# Technique could efficiently solve partial differential equations for numerous applications | MIT News

In fields such as physics and engineering, partial differential equations (PDEs) are used to model complex physical processes to generate insight into how some of the most complicated physical and natural systems in the world function.

To solve these difficult equations, researchers use high-fidelity numerical solvers, which can be very time-consuming and computationally expensive to run. The current simplified alternative, data-driven surrogate models, compute the goal property of a solution to PDEs rather than the whole solution. Those are trained on a set of data that has been generated by the high-fidelity solver, to predict the output of the PDEs for new inputs. This is data-intensive and expensive because complex physical systems require a large number of simulations to generate enough data.

In a new paper, “Physics-enhanced deep surrogates for partial differential equations,” published in December in *Nature Machine Intelligence*, a new method is proposed** **for developing data-driven surrogate models for complex physical systems in such fields as mechanics, optics, thermal transport, fluid dynamics, physical chemistry, and climate models.

The paper was authored by MIT’s professor of applied mathematics Steven G. Johnson along with Payel Das and Youssef Mroueh of the MIT-IBM Watson AI Lab and IBM Research; Chris Rackauckas of Julia Lab; and Raphaël Pestourie, a former MIT postdoc who is now at Georgia Tech. The authors call their method “physics-enhanced deep surrogate” (PEDS), which combines a low-fidelity, explainable physics simulator with a neural network generator. The neural network generator is trained end-to-end to match the output of the high-fidelity numerical solver.

“My aspiration is to replace the inefficient process of trial and error with systematic, computer-aided simulation and optimization,” says Pestourie. “Recent breakthroughs in AI like the large language model of ChatGPT rely on hundreds of billions of parameters and require vast amounts of resources to train and evaluate. In contrast, PEDS is affordable to all because it is incredibly efficient in computing resources and has a very low barrier in terms of infrastructure needed to use it.”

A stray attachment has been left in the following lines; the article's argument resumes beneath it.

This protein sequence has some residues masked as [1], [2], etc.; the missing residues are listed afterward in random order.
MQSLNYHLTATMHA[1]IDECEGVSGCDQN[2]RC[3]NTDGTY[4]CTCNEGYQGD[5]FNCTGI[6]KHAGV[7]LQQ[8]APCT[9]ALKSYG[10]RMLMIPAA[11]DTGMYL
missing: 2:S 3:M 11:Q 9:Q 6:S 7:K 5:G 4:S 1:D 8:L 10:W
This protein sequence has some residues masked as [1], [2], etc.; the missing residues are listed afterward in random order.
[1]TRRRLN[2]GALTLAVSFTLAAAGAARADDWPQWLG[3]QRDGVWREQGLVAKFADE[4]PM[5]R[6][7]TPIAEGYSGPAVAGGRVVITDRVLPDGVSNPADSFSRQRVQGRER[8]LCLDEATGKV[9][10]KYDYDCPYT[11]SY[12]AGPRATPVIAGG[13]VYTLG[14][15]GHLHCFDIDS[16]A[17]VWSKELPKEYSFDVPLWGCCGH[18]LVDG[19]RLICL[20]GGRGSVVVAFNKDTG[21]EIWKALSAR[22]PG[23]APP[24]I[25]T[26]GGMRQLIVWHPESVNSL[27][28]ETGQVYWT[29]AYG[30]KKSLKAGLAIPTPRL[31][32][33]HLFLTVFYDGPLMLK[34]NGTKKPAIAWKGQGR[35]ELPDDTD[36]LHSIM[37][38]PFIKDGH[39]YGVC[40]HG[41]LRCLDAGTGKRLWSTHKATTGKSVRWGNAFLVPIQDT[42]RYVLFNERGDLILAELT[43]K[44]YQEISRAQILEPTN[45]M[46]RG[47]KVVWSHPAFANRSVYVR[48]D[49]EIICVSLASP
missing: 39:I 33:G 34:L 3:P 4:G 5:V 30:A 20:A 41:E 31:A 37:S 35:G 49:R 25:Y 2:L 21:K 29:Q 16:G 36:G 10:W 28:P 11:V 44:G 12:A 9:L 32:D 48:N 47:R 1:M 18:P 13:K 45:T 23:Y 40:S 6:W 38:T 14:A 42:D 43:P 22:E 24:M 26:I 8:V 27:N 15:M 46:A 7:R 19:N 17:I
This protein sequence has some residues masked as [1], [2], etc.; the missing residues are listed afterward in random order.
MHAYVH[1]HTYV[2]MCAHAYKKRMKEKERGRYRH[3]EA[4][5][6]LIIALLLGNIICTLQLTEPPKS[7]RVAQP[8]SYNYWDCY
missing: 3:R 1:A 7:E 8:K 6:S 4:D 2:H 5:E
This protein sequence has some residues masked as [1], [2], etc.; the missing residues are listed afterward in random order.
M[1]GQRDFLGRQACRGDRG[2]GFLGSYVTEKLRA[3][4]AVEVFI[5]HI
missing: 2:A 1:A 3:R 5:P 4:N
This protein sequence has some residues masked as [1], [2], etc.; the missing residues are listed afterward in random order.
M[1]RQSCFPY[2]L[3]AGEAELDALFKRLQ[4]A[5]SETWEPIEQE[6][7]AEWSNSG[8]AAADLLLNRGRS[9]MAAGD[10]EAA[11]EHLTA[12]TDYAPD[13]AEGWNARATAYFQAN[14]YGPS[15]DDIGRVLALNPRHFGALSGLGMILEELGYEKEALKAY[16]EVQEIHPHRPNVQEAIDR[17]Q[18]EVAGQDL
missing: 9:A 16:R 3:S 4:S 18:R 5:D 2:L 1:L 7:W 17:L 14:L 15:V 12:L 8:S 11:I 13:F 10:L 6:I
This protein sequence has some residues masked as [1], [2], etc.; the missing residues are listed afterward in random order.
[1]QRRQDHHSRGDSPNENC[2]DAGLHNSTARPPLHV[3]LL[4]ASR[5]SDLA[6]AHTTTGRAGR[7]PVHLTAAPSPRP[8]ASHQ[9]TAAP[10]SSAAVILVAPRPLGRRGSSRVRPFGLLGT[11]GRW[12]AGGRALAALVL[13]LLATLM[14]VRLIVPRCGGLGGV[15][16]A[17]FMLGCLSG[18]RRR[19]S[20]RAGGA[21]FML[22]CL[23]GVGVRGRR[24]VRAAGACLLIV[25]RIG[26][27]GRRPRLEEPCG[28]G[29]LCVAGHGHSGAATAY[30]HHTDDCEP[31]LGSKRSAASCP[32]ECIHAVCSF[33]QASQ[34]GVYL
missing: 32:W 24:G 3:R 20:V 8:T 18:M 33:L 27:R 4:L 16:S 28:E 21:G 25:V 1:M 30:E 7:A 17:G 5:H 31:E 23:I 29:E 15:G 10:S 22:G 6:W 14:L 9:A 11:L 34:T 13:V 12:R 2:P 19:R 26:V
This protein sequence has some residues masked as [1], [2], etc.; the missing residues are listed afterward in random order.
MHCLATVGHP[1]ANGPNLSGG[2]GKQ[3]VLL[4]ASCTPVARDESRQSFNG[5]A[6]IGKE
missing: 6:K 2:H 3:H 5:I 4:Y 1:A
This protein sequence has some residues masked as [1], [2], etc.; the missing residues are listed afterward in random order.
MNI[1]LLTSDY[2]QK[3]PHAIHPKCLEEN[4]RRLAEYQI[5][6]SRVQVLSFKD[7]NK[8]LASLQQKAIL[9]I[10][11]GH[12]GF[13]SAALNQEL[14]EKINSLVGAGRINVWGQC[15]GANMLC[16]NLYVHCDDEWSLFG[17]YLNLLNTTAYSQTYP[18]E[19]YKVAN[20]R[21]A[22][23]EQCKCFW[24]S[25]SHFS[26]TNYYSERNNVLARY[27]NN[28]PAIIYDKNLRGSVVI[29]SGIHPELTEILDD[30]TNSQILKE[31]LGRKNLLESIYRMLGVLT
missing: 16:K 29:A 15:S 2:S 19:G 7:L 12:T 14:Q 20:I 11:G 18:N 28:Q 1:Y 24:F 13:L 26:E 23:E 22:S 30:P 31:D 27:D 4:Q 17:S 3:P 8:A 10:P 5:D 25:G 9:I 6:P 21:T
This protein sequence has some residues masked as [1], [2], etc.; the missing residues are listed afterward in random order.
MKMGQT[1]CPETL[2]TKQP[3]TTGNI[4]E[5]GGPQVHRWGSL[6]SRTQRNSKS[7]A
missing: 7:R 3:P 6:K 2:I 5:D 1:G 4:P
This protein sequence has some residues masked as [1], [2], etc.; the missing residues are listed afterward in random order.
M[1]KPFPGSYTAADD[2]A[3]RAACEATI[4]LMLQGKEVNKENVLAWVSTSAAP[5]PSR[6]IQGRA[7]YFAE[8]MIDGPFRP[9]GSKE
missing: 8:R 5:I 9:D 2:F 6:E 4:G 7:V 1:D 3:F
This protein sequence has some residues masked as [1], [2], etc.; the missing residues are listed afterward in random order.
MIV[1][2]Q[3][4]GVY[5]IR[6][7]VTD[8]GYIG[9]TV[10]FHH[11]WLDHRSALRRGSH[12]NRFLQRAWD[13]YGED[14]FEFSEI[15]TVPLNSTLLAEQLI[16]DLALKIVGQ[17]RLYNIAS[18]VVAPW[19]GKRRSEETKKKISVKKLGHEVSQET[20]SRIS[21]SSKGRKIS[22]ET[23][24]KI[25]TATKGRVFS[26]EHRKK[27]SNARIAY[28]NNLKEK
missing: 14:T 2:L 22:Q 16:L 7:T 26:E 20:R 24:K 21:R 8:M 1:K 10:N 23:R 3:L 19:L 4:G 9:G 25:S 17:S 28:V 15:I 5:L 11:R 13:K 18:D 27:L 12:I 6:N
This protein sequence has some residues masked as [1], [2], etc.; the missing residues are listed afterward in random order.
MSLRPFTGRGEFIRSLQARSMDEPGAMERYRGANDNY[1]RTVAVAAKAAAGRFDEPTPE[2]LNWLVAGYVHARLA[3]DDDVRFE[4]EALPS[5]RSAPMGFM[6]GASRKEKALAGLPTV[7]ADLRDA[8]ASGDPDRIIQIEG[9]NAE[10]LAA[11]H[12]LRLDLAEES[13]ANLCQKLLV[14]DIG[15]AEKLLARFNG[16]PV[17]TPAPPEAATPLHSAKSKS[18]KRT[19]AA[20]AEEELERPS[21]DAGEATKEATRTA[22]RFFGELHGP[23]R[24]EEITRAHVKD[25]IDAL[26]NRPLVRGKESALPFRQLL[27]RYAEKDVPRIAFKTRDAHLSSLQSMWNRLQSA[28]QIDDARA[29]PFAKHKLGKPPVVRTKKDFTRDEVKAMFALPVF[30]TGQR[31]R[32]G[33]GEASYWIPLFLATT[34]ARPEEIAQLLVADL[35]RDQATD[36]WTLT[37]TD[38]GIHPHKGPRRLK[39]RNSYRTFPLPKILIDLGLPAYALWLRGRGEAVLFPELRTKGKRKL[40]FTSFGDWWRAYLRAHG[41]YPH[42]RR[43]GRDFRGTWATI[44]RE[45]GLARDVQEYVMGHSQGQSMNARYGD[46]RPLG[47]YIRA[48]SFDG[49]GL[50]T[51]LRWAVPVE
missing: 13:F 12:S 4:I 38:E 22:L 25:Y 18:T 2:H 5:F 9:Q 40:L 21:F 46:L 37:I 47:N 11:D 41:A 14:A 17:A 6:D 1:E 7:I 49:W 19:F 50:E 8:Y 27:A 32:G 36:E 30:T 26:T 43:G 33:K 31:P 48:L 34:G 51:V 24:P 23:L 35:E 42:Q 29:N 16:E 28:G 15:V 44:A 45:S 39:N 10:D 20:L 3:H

In the article, they show that PEDS surrogates can be up to three times more accurate than an ensemble of feedforward neural networks with limited data (approximately 1,000 training points), and reduce the training data needed by at least a factor of 100 to achieve a target error of 5 percent. Developed using the MIT-designed Julia programming language, this scientific machine-learning method is thus efficient in both computing and data.

The authors also report that PEDS provides a general, data-driven strategy to bridge the gap between a vast array of simplified physical models with corresponding brute-force numerical solvers modeling complex systems. This technique offers accuracy, speed, data efficiency, and physical insights into the process.

Says Pestourie, “Since the 2000s, as computing capabilities improved, the trend of scientific models has been to increase the number of parameters to fit the data better, sometimes at the cost of a lower predictive accuracy. PEDS does the opposite by choosing its parameters smartly. It leverages the technology of automatic differentiation to train a neural network that makes a model with few parameters accurate.”

“The main challenge that prevents surrogate models from being used more widely in engineering is the curse of dimensionality — the fact that the needed data to train a model increases exponentially with the number of model variables,” says Pestourie. “PEDS reduces this curse by incorporating information from the data and from the field knowledge in the form of a low-fidelity model solver.”

The researchers say that PEDS has the potential to revive a whole body of the pre-2000 literature dedicated to minimal models — intuitive models that PEDS could make more accurate while also being predictive for surrogate model applications.

“The application of the PEDS framework is beyond what we showed in this study,” says Das. “Complex physical systems governed by PDEs are ubiquitous, from climate modeling to seismic modeling and beyond. Our physics-inspired fast and explainable surrogate models will be of great use in those applications, and play a complementary role to other emerging techniques, like foundation models.”

The research was supported by the MIT-IBM Watson AI Lab and the U.S. Army Research Office through the Institute for Soldier Nanotechnologies.